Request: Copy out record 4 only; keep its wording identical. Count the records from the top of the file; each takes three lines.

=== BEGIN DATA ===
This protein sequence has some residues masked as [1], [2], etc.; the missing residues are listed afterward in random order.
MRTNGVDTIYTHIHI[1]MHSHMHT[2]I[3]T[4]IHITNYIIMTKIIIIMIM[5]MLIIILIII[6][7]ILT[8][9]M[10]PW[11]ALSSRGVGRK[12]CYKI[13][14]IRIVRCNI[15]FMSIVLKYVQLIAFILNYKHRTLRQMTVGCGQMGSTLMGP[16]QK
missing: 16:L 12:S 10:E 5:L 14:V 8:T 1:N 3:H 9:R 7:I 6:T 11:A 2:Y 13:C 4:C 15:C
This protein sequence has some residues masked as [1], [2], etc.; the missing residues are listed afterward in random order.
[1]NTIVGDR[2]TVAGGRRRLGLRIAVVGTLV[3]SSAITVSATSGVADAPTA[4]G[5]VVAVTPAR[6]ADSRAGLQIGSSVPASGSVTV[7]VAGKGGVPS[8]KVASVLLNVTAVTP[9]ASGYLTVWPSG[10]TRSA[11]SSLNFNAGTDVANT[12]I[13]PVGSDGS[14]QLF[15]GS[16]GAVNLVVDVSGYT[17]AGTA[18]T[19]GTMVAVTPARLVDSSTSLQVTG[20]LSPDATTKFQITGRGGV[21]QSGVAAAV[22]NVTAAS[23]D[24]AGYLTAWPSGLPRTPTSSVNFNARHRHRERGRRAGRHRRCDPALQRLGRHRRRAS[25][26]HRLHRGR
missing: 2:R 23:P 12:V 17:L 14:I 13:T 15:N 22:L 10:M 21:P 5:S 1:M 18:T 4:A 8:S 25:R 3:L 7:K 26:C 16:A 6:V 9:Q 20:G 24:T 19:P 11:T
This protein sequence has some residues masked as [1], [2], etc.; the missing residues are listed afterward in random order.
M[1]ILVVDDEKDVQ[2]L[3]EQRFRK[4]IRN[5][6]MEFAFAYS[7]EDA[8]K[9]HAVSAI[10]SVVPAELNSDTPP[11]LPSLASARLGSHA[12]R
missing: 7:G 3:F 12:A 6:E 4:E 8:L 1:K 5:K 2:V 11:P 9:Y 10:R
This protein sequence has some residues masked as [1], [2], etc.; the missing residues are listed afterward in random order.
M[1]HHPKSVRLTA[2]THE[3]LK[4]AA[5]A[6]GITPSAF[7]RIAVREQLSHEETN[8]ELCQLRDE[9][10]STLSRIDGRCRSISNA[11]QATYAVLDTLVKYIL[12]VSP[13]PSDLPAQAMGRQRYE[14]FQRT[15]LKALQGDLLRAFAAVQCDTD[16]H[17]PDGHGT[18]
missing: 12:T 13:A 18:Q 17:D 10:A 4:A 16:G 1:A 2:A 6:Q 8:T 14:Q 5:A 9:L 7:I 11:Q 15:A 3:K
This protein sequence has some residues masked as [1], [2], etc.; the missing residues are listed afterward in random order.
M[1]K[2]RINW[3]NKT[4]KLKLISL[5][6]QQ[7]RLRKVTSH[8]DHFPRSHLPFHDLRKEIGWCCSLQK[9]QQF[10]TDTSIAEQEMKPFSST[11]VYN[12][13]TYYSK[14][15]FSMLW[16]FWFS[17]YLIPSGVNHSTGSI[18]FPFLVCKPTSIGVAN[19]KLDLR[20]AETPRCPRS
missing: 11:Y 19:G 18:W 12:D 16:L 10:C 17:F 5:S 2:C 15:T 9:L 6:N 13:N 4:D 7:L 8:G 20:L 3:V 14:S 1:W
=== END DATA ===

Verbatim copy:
This protein sequence has some residues masked as [1], [2], etc.; the missing residues are listed afterward in random order.
M[1]HHPKSVRLTA[2]THE[3]LK[4]AA[5]A[6]GITPSAF[7]RIAVREQLSHEETN[8]ELCQLRDE[9][10]STLSRIDGRCRSISNA[11]QATYAVLDTLVKYIL[12]VSP[13]PSDLPAQAMGRQRYE[14]FQRT[15]LKALQGDLLRAFAAVQCDTD[16]H[17]PDGHGT[18]
missing: 12:T 13:A 18:Q 17:D 10:A 4:A 16:G 1:A 2:A 6:Q 8:T 14:Q 5:A 9:L 7:I 11:Q 15:A 3:K